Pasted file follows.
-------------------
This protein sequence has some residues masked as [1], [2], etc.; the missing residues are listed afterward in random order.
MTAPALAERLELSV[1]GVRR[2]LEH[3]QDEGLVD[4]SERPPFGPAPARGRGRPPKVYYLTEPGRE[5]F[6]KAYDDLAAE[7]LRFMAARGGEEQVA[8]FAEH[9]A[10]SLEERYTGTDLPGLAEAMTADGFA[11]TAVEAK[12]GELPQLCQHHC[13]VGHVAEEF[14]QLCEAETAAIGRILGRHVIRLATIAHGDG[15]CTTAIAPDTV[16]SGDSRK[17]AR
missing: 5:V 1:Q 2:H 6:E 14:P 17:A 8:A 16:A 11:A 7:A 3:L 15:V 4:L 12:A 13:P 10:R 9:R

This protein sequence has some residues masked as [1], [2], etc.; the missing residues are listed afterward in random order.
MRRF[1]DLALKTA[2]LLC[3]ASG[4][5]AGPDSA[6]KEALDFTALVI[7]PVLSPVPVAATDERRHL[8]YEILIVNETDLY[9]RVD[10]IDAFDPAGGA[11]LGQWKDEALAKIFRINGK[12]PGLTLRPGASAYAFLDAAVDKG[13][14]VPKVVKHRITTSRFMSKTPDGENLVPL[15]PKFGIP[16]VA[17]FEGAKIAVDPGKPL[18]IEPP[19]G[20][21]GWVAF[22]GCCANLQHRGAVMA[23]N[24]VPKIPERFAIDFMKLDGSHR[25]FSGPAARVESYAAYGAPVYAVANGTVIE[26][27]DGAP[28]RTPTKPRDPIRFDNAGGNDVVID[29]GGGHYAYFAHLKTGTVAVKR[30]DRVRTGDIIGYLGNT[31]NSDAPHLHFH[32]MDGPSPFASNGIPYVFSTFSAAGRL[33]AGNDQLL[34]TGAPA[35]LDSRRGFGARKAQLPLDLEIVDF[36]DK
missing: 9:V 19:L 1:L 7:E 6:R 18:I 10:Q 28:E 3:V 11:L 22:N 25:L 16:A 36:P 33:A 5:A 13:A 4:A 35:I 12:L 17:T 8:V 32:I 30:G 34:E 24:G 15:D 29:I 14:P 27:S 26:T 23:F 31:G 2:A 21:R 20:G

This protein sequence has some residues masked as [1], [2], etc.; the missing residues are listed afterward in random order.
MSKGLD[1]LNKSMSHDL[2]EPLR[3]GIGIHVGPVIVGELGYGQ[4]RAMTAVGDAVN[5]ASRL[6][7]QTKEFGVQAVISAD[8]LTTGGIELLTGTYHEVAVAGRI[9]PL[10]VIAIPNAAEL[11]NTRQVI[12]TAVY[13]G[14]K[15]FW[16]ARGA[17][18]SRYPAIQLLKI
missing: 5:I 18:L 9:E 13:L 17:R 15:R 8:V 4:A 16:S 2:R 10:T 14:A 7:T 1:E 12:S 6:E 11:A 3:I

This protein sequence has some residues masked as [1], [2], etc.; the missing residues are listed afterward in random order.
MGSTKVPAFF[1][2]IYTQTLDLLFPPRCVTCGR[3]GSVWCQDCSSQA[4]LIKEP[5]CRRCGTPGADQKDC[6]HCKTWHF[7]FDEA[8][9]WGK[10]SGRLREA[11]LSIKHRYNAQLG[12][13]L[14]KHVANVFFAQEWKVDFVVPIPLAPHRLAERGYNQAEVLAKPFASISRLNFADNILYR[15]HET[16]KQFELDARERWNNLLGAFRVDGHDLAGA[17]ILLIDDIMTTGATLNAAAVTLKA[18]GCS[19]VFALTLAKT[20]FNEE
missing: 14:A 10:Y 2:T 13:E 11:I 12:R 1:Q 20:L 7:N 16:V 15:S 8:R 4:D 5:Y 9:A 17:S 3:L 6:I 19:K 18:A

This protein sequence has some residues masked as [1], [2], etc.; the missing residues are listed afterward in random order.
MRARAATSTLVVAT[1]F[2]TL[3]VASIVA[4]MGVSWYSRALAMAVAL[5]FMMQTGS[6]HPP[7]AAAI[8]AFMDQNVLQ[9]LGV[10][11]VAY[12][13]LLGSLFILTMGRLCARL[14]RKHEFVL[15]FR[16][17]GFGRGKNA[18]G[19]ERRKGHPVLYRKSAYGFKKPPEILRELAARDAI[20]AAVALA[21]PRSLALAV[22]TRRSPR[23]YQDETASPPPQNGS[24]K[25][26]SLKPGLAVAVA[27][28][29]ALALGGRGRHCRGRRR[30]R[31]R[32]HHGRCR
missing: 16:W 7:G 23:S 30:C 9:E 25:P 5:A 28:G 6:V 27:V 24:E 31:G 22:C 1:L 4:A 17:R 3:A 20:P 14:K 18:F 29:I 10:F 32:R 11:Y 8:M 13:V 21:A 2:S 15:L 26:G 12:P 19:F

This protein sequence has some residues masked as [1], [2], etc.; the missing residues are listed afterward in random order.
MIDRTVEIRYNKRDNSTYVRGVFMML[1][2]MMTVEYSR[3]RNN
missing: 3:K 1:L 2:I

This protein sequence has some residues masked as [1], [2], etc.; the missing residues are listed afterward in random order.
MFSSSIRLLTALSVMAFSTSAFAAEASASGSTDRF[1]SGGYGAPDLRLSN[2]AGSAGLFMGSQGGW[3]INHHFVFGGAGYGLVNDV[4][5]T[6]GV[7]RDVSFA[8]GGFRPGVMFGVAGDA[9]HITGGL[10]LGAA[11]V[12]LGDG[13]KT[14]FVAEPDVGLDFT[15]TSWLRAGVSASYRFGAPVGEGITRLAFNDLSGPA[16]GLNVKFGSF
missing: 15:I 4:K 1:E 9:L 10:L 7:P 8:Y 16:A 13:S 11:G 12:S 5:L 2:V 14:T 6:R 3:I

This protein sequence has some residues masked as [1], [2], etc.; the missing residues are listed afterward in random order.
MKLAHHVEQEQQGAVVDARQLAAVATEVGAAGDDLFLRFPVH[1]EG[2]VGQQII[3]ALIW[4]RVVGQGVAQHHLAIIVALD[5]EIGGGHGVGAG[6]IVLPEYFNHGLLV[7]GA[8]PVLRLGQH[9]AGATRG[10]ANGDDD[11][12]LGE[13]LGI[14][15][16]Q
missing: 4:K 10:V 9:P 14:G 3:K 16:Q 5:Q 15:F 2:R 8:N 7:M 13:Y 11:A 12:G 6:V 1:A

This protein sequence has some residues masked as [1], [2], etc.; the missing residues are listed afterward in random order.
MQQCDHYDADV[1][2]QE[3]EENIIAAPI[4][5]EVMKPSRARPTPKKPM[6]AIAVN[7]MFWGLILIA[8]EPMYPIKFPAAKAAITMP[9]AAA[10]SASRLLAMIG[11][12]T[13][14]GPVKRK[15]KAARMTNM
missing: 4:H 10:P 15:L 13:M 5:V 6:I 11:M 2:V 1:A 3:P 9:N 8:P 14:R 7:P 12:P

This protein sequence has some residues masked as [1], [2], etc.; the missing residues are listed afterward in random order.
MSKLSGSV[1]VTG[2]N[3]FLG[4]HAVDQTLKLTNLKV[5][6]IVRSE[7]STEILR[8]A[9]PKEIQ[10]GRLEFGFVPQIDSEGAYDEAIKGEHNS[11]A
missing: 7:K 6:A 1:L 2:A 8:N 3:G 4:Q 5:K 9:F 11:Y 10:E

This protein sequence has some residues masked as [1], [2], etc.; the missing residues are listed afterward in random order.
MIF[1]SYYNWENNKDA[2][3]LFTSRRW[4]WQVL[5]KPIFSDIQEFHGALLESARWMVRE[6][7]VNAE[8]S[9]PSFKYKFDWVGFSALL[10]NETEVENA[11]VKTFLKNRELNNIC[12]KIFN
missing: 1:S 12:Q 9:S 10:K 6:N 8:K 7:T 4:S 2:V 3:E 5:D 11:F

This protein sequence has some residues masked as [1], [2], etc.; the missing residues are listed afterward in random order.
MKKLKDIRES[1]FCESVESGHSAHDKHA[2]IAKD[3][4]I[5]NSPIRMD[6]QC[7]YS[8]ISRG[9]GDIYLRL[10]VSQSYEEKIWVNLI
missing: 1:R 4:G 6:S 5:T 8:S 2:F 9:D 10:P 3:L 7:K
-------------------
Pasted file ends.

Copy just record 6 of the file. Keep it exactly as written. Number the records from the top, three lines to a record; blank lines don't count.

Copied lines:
This protein sequence has some residues masked as [1], [2], etc.; the missing residues are listed afterward in random order.
MIDRTVEIRYNKRDNSTYVRGVFMML[1][2]MMTVEYSR[3]RNN
missing: 3:K 1:L 2:I